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Updated by Jen Blair on Dec 11, 2017
Headline for Holiday 2017 Blair Best Books - Realistic Fiction
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Jen Blair Jen Blair
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Holiday 2017 Blair Best Books - Realistic Fiction

Here are my favorite realistic fiction books from the last year. There are some amazing reads in here. Keeping it REAL.

Moxie by Jennifer Mathieu

Vivian Carter has had enough. Enough with boys making stupid jokes about girls, harassing girls in the hall of her high school and teacher and administrators who do nothing to stop it. Enter, Moxie. A zine inspired by her mother’s 1990’s Riot Girl days. Viv’s small zine's influence grows beyond her wildest dreams. Apparently, she was not the only one fed up. Girl Power, indeed.
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Turtles All the Way Down by John Green

Aza can’t think about anything because of her “intrusives” - obsessive thoughts that take over her mind and her life. Although she is smart with great friends, she finds it hard to stay present in her own life. When she and her friend, Daisy, attempt to help the son of a local missing millionaire, things start to look up. Until everything spirals out of control for her again. Look, it’s John Green. It’s brilliant. Just read it.
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Dear Martin by Nic Stone

Justyce is top of his class, captain of the debate team, and accepted to Yale. He knows he is a good kid making good choices and never worries about the police. Then, one day he has an encounter with a police officer who clearly doesn’t know anything about his background, and judges him solely on the color of his skin. Justyce tries to make sense of this world by writing letters to Martin Luther King, Jr. “What would Martin do?” A compelling page-turner that explores relevant social justice issues.

Far from the Tree by Robin Benway

Grace has always known that she was adopted and loved by her family. But after she gives up her own baby for adoption, she decides to find her biological siblings and meet them for the first time. All the feels. Literally all of them. I cried so hard reading this book. The emotional truth in the story of these three siblings coming together and finding family is unparalleled.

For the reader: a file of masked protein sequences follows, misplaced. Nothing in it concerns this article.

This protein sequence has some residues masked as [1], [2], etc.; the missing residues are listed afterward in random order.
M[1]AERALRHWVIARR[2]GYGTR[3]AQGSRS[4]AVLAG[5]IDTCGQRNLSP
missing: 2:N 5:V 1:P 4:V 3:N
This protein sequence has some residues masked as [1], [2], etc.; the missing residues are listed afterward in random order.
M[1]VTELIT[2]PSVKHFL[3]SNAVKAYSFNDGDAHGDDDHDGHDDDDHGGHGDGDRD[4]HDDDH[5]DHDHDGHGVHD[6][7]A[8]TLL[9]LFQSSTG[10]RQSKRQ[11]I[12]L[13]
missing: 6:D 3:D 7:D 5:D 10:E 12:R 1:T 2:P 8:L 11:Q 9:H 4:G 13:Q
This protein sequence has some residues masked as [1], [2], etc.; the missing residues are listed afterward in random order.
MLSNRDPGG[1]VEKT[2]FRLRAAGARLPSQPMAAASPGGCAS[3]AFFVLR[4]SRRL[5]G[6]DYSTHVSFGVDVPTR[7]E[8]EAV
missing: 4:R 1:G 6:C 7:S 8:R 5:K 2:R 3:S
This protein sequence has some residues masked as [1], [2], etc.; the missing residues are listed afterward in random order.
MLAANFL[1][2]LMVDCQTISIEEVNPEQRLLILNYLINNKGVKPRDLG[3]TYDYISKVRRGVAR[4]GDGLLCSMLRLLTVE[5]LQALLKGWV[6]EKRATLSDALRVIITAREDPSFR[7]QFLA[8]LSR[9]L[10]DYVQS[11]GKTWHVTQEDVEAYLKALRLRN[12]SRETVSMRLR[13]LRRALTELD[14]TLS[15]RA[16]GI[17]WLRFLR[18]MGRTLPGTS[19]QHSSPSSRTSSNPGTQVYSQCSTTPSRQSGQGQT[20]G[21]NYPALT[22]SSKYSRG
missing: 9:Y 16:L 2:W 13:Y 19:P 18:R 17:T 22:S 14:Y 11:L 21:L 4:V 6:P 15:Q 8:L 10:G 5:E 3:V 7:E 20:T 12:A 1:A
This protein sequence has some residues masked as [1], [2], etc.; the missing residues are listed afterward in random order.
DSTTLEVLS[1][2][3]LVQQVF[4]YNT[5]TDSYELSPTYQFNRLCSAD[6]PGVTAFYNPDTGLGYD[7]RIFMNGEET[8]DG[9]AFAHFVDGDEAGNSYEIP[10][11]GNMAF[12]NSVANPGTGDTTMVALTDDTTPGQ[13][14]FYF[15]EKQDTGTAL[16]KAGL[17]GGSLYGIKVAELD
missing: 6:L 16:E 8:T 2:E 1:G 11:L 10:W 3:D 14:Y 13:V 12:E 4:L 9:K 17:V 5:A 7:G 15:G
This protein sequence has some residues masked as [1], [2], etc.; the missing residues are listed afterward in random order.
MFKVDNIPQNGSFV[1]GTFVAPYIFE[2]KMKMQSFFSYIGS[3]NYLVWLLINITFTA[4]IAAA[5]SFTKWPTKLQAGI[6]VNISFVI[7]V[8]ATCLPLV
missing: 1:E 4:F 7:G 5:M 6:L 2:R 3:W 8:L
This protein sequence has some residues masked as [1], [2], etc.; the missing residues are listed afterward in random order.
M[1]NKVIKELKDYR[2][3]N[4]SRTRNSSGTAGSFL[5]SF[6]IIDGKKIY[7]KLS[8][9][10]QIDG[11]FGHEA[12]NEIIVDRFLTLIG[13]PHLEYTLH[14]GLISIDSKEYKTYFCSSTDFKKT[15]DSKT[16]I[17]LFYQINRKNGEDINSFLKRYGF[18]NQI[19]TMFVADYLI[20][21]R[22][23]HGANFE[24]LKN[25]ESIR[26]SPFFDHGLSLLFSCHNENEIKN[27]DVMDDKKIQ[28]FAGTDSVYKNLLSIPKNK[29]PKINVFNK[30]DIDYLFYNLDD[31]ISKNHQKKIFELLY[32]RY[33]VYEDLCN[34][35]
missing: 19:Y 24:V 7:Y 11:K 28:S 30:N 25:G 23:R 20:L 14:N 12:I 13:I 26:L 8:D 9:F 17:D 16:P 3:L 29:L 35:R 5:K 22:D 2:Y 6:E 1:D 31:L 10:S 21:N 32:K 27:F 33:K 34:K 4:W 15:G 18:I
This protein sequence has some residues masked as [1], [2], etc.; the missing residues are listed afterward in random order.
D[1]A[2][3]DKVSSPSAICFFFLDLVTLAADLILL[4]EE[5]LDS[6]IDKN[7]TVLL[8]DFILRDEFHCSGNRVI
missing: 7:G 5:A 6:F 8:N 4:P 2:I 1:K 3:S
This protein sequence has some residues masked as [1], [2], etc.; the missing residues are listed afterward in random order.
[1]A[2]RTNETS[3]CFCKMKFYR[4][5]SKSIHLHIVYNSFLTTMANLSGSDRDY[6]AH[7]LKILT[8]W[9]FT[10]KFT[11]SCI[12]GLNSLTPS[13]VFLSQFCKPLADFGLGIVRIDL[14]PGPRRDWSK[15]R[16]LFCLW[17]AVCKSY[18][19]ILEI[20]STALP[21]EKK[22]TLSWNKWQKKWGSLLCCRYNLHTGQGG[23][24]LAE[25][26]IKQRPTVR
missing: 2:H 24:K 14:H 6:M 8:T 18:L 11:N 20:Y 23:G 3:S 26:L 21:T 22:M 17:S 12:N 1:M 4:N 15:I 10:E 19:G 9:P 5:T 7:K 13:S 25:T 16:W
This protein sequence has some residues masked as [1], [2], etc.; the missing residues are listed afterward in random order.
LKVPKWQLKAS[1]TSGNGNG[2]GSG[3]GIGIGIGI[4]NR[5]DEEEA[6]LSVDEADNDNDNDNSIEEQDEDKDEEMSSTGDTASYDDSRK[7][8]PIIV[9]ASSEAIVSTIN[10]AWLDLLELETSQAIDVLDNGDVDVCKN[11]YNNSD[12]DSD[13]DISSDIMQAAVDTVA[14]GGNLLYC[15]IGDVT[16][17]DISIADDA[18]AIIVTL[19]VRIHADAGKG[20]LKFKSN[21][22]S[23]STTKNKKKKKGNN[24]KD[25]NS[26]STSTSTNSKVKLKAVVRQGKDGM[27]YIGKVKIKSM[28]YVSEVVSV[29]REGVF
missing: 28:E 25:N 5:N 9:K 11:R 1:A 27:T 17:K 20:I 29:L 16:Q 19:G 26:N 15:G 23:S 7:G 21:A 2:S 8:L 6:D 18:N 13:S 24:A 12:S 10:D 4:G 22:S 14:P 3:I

I Am Not Your Perfect Mexican Daughter by Erika L. Sánchez

Julia can never please her immigrant mother. She is too outspoken. She is too ambitious. After the death of her “perfect” older sister, Julia must find a way to grieve for her sister as she tries to keep her family from falling apart. Julia is so strong. She refuses to bow to anyone else’s wishes and yet remains so vulnerable. One of the most compelling characters I have read all year.

Long Way Down by Jason Reynolds

320 pages. 60 seconds of one young man’s life. An elevator ride you will never forget. Will must decide if he will avenge the death of his brother. Or not. A fast read, but one that will stay with you long after you have finished reading this book.

Release by Patrick Ness

One day of Adam Thorn’s life where he must confront his religious father, an abusive boss, his ex-boyfriend, and the fact that his best friend is leaving town. The author wanted to pay tribute to Judy Blume and Virginia Woolf and… he succeeded. Unforgettable.
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Solo by Kwame Alexander

From the outside, Blade Morrison seems to have it made. As the son of famous rock star, Rutherford Morrison, he seems to have it all: he lives in a mansion, drives a cool car, has a cool girlfriend. But his life is not as easy as it seems, with his father constantly battling his drug and alcohol addictions, his mother gone and now a family secret has come to light and has thrown his world into chaos. The only thing he can think to do is travel to a small village in Ghana where the people there change Blade, and his father, forever. Told in verse with some of Blade’s songs included.
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Wild Bird by Wendelin Van Draanen

Wren has been in a downward spiral ever since middle school, when she started hanging out with her drug-using, manipulative “friend.” Her parents are no longer able to control her and send her to a wilderness camp. Wren hates her parents. Hates camp. Hates everyone in the camp. But wilderness camp may be the only place for her to discover how strong and capable she truly is.

Wishtree by Katherine Applegate

A portrait of a neighborhood told by a tree. Red (the tree) has watched over this neighborhood for years. But when a Muslim family moves in and finds a hate message scrawled on their home, Red and local animals band together to find a way to send a message of love and tolerance to all.
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You Bring the Distant Near by Mitali Perkins

Beginning with new immigrant teens Sonia and Tara and their struggles to assimilate in 1970’s New York City against the wishes of their VERY traditional mother, Ranee, You Bring the Distant Near tells the story of three generations of teenagers struggling to honor their culture, while honoring their strength as women. I fell in love with all three generations of women and cried my way through to the end.